Shep Hyken
BrainTrust

Confidence is a big opportunity in retail. Customers want to feel good about who they do business with. My loyalty formula is this: Customer Service + Confidence = (potential) Loyalty. How can stores improve confidence? Here are three ideas:

  1. Make sure inventory is never an issue;
  2. Have friendly and helpful employees;
  3. Have knowledgeable employees – and let me expand on this. Knowledge of product is important. Knowledge of the customer is even more so. There are two ways that knowledge of the customer is obtained. First is using information about the customer from prior interactions. Second is asking the right questions to ascertain the knowledge needed to make the right suggestions. Knowing the customer is a powerful personalization strategy.
Neil Saunders
BrainTrust

The effectiveness of retailers in connecting with customers varies enormously.

Some, like the department stores are dreadful. Staff are thin on the ground and the customer experience is not aided by a confusing layout overcrowded with stock. The shopper has to do a lot of work themselves to find what they want – the exact opposite of a pleasurable and enjoyable experience.

Technology will not improve this. It requires the encodement of basic retail disciplines and investment in customer service.

Jeff Sward
BrainTrust

Exactly … basic retail disciplines. Starting with product alignment with Brand Promise. I see two buckets. 1 = product. 2 = path-to-purchase. 2 is not a solution to a problematic 1. There are tons of solutions available in 2, both human and tech. Get 1 right and then assemble the human/tech solution in 2 that makes the most sense for the individual business.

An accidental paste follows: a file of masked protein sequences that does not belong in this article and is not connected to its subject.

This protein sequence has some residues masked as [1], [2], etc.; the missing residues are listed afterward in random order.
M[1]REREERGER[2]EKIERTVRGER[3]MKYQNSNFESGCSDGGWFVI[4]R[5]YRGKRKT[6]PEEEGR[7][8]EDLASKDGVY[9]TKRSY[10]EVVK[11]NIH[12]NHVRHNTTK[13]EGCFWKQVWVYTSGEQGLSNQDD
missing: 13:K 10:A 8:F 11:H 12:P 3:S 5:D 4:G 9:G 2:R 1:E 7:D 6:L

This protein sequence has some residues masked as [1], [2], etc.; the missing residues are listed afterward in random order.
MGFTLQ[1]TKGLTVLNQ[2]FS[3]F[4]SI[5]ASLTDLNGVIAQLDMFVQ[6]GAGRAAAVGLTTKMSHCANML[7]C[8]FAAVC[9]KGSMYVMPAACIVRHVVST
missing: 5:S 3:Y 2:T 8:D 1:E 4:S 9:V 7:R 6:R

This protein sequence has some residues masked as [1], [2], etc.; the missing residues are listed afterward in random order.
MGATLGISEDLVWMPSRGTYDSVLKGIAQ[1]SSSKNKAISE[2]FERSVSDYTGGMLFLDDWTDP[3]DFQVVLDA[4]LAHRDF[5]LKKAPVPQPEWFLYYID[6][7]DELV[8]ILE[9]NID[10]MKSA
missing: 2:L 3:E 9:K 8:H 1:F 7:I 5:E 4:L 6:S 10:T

Brandon Rael
BrainTrust
The challenge has been for legacy brick-and-mortar retailers to bridge the gap between online customer interactions and ensuring a “seamless” transition of the same customer in the store. The digital divide exists for the customer as the perception is that most retailers, despite all the technological innovations, do not truly know their customers. This digital divide is even more challenging for the store associates, as most of the legacy stores do not have the solutions in place to empower, inform and educate them to provide the best customer experience. All is not lost, as retail will always represent the theater that is our lives. Nike, Restoration Hardware, Sephora, Away, Warby Parker, and many other retailers — digital native brands who have opened showrooms, as well as manufacturers going DTC — have a digital-first mindset, where the customer is at the center of the universe. They drive the right blend of personalized interactions both offline and in-store. Their stores serve as a place of media where retailers connect, enthuse, entertain and satisfy their customers, regardless of… Read more »